Step 3: The main pulley is already in place on the water pump. Next, a secondary pulley (either for the alternator or a power-steering pump) is installed. Hibdon stresses that you must make sure the hub of the secondary pulley fits snugly in place over the nose of the water pump. If you use a pump designed for street use, it may have a smaller bearing and a smaller nose. If the hub is too large, you will be depending on the bolts to center the pulley and hold it steady, which isn't a good idea.
Step 4: This setup is good for high-rpm applications because it uses two V-belts to drive the water pump pulley and all the accessories attached to it. Hibdon uses a straightedge to ensure that the spacer he installed earlier has the rear pulleys aligned.
Step 5: Next, he moves to the front set of pulleys. The upper pulley on the water pump has more space between the V grooves, so the front set of pulleys does not match up.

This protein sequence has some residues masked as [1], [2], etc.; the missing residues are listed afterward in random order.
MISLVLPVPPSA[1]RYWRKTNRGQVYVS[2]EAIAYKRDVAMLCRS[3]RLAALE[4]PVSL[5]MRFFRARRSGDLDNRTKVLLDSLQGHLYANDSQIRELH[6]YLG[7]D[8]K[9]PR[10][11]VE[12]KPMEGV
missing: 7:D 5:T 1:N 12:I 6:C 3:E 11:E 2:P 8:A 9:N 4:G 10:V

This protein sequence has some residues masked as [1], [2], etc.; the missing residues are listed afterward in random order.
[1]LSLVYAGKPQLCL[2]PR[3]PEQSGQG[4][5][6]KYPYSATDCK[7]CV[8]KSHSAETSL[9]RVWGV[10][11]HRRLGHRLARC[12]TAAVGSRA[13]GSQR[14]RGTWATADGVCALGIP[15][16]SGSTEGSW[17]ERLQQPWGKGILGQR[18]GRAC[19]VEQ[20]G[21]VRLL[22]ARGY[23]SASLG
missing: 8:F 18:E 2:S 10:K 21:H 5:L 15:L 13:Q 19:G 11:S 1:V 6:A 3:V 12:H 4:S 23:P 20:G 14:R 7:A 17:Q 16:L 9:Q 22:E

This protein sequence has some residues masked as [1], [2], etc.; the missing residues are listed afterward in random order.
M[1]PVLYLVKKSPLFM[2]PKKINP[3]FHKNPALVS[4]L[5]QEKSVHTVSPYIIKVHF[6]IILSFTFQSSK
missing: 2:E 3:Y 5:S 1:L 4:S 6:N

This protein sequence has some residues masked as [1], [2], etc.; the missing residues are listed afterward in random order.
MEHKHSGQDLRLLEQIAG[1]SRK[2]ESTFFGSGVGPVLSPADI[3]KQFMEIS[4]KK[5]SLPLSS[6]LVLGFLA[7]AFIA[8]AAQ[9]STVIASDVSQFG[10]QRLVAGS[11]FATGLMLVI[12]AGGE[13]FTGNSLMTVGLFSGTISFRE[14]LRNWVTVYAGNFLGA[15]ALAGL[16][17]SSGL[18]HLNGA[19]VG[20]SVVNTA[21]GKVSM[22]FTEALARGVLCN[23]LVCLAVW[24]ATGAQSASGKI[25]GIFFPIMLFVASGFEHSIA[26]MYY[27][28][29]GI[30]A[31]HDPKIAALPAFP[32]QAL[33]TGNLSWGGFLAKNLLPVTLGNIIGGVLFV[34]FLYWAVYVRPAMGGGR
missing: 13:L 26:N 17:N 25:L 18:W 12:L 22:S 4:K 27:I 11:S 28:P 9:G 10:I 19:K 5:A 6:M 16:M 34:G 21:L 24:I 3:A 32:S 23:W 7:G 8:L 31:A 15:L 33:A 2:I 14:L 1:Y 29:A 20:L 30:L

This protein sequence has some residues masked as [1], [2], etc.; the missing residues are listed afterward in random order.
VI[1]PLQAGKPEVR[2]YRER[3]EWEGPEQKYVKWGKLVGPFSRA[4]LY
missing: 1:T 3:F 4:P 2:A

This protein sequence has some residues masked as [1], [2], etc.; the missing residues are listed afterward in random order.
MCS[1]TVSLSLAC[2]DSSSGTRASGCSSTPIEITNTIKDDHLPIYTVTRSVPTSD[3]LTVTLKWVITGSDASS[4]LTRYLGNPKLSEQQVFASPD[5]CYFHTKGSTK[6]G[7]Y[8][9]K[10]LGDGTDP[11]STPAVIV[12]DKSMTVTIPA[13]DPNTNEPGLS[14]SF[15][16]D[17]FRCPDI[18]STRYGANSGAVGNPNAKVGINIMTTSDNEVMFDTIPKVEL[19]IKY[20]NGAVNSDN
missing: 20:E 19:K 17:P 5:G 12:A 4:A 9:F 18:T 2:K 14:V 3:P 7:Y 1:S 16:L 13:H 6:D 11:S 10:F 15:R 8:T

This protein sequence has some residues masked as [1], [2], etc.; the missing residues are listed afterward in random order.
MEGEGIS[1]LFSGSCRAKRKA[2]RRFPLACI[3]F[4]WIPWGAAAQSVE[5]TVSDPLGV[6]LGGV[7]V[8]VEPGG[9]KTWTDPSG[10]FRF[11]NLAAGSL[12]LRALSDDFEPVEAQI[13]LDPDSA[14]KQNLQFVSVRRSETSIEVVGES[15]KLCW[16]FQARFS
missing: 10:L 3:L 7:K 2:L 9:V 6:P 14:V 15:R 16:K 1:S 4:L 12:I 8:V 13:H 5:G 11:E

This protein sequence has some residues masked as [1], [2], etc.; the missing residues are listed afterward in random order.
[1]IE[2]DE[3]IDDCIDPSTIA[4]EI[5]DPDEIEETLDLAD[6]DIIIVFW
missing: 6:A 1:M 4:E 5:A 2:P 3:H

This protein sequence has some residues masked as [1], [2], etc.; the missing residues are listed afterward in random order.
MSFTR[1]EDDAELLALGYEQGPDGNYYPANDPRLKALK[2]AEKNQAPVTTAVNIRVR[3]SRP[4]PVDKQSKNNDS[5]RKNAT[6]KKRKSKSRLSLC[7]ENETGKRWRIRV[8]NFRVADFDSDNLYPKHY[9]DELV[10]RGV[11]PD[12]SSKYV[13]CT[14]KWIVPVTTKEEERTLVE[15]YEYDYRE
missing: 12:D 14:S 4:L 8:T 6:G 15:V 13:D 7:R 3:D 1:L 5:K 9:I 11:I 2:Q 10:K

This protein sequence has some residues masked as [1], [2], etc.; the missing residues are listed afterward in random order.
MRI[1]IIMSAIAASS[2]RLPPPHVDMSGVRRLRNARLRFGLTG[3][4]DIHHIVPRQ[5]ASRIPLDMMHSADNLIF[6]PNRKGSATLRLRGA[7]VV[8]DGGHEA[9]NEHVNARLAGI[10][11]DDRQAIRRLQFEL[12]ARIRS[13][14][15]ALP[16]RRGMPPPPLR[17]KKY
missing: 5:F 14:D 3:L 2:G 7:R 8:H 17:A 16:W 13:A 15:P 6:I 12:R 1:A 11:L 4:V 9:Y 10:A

Step 6: To aid alignment, the crank pulley breaks down into several components. Shims are used between the two pulleys to move the front pulley out. The pulleys also come in two pieces so that spacers can be used to adjust belt tension. For example, adding a spacer widens the V groove, allowing the belt to sit deeper in the pulley, thus lessening the tension.
You can see how much better the fit is now.
Step 7: Now that the correct amount of spacers has been determined, the lower pulley can finally be bolted up.
Step 8: Hibdon unbolts the upper pulley set, drops the two V-belts into place, and then bolts everything back up.
Step 9: Here, you can see the belts with the proper alignment. They run perfectly parallel to each other. Make sure both belts have the same tension so that one won't wear more quickly than the other.
Step 10: The oil pump uses a toothed drivebelt with a pulley setup so that the pump spins at 50 percent of crankshaft speed. The pump pulley has no shoulder on the front to make removing the belt easier whenever you need to prime the oil pump.